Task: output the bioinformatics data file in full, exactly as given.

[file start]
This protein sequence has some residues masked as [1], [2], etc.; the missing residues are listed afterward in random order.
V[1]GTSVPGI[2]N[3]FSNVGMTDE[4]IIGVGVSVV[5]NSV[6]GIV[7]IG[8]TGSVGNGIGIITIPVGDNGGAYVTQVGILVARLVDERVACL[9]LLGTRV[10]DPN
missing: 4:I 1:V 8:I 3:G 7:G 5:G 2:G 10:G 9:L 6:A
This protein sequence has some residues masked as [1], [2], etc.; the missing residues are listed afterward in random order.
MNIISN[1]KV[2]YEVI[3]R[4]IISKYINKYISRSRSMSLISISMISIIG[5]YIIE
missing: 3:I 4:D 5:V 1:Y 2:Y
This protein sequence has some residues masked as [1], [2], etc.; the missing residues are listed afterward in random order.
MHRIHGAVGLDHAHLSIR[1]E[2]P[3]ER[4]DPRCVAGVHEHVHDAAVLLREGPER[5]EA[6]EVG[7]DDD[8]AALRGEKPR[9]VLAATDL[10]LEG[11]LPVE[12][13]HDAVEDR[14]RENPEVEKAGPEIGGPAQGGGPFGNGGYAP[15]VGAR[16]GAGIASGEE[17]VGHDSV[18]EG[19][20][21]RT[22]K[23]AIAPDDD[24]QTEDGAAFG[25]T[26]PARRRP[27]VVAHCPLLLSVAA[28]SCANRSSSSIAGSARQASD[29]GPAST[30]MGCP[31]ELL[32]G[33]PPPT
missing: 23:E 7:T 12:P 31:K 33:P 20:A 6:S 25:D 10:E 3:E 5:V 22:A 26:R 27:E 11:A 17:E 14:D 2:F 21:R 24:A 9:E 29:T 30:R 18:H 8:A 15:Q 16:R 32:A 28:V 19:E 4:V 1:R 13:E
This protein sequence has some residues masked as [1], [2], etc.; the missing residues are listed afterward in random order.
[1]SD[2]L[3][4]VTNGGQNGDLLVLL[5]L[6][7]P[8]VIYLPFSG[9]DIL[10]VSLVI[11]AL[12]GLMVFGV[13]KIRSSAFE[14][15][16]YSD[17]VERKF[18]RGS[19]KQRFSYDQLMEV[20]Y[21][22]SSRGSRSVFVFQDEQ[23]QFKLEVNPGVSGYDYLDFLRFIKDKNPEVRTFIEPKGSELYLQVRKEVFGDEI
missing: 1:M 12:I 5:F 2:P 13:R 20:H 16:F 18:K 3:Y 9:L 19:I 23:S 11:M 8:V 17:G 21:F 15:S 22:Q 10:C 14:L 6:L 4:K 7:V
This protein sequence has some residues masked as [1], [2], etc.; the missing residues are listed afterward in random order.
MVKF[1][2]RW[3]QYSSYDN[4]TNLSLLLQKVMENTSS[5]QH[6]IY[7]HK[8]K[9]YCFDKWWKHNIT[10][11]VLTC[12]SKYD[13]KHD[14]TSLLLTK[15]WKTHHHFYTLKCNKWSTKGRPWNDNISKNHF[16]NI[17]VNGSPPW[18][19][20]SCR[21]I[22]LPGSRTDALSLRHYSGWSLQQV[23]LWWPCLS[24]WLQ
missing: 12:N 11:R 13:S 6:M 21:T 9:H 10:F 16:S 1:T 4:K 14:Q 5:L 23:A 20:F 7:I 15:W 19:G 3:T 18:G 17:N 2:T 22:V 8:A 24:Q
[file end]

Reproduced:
This protein sequence has some residues masked as [1], [2], etc.; the missing residues are listed afterward in random order.
V[1]GTSVPGI[2]N[3]FSNVGMTDE[4]IIGVGVSVV[5]NSV[6]GIV[7]IG[8]TGSVGNGIGIITIPVGDNGGAYVTQVGILVARLVDERVACL[9]LLGTRV[10]DPN
missing: 4:I 1:V 8:I 3:G 7:G 5:G 2:G 10:G 9:L 6:A
This protein sequence has some residues masked as [1], [2], etc.; the missing residues are listed afterward in random order.
MNIISN[1]KV[2]YEVI[3]R[4]IISKYINKYISRSRSMSLISISMISIIG[5]YIIE
missing: 3:I 4:D 5:V 1:Y 2:Y
This protein sequence has some residues masked as [1], [2], etc.; the missing residues are listed afterward in random order.
MHRIHGAVGLDHAHLSIR[1]E[2]P[3]ER[4]DPRCVAGVHEHVHDAAVLLREGPER[5]EA[6]EVG[7]DDD[8]AALRGEKPR[9]VLAATDL[10]LEG[11]LPVE[12][13]HDAVEDR[14]RENPEVEKAGPEIGGPAQGGGPFGNGGYAP[15]VGAR[16]GAGIASGEE[17]VGHDSV[18]EG[19][20][21]RT[22]K[23]AIAPDDD[24]QTEDGAAFG[25]T[26]PARRRP[27]VVAHCPLLLSVAA[28]SCANRSSSSIAGSARQASD[29]GPAST[30]MGCP[31]ELL[32]G[33]PPPT
missing: 23:E 7:T 12:P 31:K 33:P 20:A 6:S 25:D 10:E 3:E 5:V 22:A 26:R 27:E 11:A 17:E 14:D 2:F 21:R 24:A 9:E 29:T 30:R 18:H 8:A 15:Q 16:R 32:A 28:V 19:E 4:V 1:R 13:E
This protein sequence has some residues masked as [1], [2], etc.; the missing residues are listed afterward in random order.
[1]SD[2]L[3][4]VTNGGQNGDLLVLL[5]L[6][7]P[8]VIYLPFSG[9]DIL[10]VSLVI[11]AL[12]GLMVFGV[13]KIRSSAFE[14][15][16]YSD[17]VERKF[18]RGS[19]KQRFSYDQLMEV[20]Y[21][22]SSRGSRSVFVFQDEQ[23]QFKLEVNPGVSGYDYLDFLRFIKDKNPEVRTFIEPKGSELYLQVRKEVFGDEI
missing: 1:M 12:I 5:F 2:P 13:R 20:H 16:F 18:K 3:Y 9:L 19:I 23:S 11:M 8:V 17:G 21:F 15:S 22:Q 10:C 14:L 6:L 4:K 7:V
This protein sequence has some residues masked as [1], [2], etc.; the missing residues are listed afterward in random order.
MVKF[1][2]RW[3]QYSSYDN[4]TNLSLLLQKVMENTSS[5]QH[6]IY[7]HK[8]K[9]YCFDKWWKHNIT[10][11]VLTC[12]SKYD[13]KHD[14]TSLLLTK[15]WKTHHHFYTLKCNKWSTKGRPWNDNISKNHF[16]NI[17]VNGSPPW[18][19][20]SCR[21]I[22]LPGSRTDALSLRHYSGWSLQQV[23]LWWPCLS[24]WLQ
missing: 12:N 11:R 13:S 6:M 21:T 9:H 10:F 16:S 1:T 4:K 14:Q 5:L 23:A 20:F 7:I 15:W 19:G 3:T 18:G 17:N 2:T 22:V 8:A 24:Q